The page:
If there is a fresh surge after that, and continues for a few weeks or months, it would get classified as the third wave.

In the meantime, states could continue to experience local surges. Like it is happening in Tamil Nadu and Andhra Pradesh right now. Or, at a more local level, in the districts of Amravati, Sangli and a few others in Maharashtra. But as long as they are not powerful enough to change the direction of the national curve, they would not be described as the third wave. Also, the more localised the surge, the quicker it is likely to get over, although cities like Mumbai and Pune have gone through prolonged surges.

Will the third wave be stronger?

There has been some speculation about the third wave being even stronger than the second. However, this is not something that can be predicted. Usually, it is expected that every fresh wave would be weaker than the previous one. That is because the virus, when it emerges, has a relatively free run, considering that the entire population is susceptible. During its subsequent runs, there would be far lower number of susceptible people because some of them would have gained immunity.

This logic, however, has been turned on its head in India’s case. When the number of cases began declining in India after mid-September last year, only a very small fraction of the population had got infected. There was no reason for the disease spread to have slowed down, considering that such a large proportion of the population was still susceptible. The reasons for the five-month continuous decline in cases in India is still not very well understood.

And since the second wave was expected to be weaker than the first, many were fooled into believing that the pandemic was nearing its end. With the lessons learnt in a very painful manner, there are now suggestions that the third wave might be even stronger.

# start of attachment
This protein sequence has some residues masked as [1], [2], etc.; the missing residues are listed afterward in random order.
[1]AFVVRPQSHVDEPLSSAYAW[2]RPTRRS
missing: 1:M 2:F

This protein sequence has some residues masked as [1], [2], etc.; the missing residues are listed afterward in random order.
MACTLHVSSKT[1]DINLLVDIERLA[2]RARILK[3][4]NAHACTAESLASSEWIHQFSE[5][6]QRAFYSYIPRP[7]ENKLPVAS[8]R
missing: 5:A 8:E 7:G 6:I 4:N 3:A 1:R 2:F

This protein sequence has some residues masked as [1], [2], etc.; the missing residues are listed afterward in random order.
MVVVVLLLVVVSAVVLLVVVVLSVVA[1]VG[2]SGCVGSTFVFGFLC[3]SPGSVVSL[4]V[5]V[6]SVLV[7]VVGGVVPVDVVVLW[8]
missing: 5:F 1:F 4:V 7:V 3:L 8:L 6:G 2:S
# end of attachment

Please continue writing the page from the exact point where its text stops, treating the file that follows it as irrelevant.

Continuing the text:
But that might not be the case. A far greater number of people have been infected during the second wave than the first. With the positivity rate almost four times that of the first wave, the unconfirmed infections — those who were never tested — is also expected to be large. In addition, vaccination would also induce immunity in a large proportion of the population. So, there would be a significantly lower number of susceptible people in the population after the second wave.

However, gene mutations in the virus can alter these calculations. The virus can mutate in ways that make it escape the immune responses developed in the already infected people, or those vaccinated.

But is it inevitable?

The third wave is a distinct possibility. It is likely to come, although the scale or timing is not something that can be predicted. But it is not inevitable. As mentioned, VijayRaghavan, the Principal Scientific Advisor, also modified his remarks, clarifying that it could possibly be avoided if people continue to take strong measures. It’s also possible that this time, the fresh wave will be indeed much smaller than the previous one, so that it inflicts much less pain and can be managed more efficiently.

A lot would depend on how people heed these warnings. They can become paranoid about an incoming disaster, or get numb to repeated warnings. The second wave has taught us that it is far better to remain paranoid and cautious than be hopeful in a situation like this.